UNISONActive is an unofficial blog produced by UNISON activists for UNISON activists. Bringing news, briefings and events from a progressive left perspective.

Monday, 22 November 2010

Tory changes could mean election decided before we make it to ballot box

Recent trends reveal that aside from the usual trite, tedious, so called reality TV programmes, the biggest ITV ratings winner recently has been Downton Abbey. Apparently this appeals to a “nostalgic” streak in the British population. As the aristocracy has never been more than an insignificant part of the population, nostalgia seems to be a strange word to use.

11 million viewers cannot be nostalgic about a class system in which most of them, if they were anywhere nearly the big house at all, would definitely have been below stairs, humping coal, polishing the silver and otherwise attending to the most intimate needs of their masters in return for bed, board and poverty level wages. So like good populist fiction, rather it appeals to their escapist tendency rather than nostalgia.

So maybe that is why when the Tories try to pack the House of Lords, we have all become so escapist that no one protests. Cameron has just increased the number of Tories in the “Upper House “ by 54. He has only one aim here - to make it easier to to pass legislation through that chamber which still retains constitutional powers, such as the scrutiny and examination of government bills.

Cameron has a Con-Dem majority in the House of Commons and a majority in the Lords. It isn’t enough. Rich donors have to be rewarded. So the old politics continue to triumph. Do your best by the party and the party will do their best you. Blair wasn’t any different, but continuing with a wrong doesn’t make it right. At least Cameron promotes Tories. If only half the peers nominated by Labour had had any sort of politics. Most wouldn’t know the Labour Party if turned up to serenade them.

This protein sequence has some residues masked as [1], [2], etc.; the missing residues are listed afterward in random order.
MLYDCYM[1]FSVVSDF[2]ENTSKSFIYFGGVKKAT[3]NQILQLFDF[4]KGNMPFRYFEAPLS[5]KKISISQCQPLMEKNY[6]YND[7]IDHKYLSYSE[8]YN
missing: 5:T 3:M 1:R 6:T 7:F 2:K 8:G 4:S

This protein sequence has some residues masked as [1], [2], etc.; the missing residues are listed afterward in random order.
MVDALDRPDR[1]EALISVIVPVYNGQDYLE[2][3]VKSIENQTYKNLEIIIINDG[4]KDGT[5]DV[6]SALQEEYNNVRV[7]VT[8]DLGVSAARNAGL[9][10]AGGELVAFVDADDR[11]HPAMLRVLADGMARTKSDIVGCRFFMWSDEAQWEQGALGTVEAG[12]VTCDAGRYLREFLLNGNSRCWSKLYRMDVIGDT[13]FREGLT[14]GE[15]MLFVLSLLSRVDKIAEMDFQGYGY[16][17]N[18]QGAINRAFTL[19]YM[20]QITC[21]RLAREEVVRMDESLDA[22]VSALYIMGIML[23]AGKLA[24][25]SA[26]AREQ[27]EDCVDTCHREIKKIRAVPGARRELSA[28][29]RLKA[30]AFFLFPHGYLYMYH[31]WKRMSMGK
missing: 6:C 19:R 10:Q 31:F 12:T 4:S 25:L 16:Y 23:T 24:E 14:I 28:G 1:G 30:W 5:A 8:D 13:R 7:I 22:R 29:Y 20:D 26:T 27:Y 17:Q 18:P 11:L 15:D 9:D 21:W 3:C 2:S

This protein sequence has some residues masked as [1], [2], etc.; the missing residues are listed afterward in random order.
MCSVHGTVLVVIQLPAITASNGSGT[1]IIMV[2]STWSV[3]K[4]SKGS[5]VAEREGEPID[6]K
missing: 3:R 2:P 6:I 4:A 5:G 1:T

Well at least Blair left the House of Commons alone. Cameron is also trying to gerrymander the House of Commons by cutting the number of seats and fixing boundaries. But like believing that peers are useless old duffers in old-fashioned costumes, we’ve been inured to thinking that democracy is what happens once every five years when a general election is called. The trouble is that when we get to an election, the rules of the game have been set almost by sleight of hand.

The Left need to have a consensus on where they want the game to go, and make their case publicly, very, very publicly and every liberal worth that label needs to join them. That means opposing the electoral changes proposed by the Cameron – Clegg collective. Otherwise the next general election will be decided before a single elector ever makes it to the ballot box.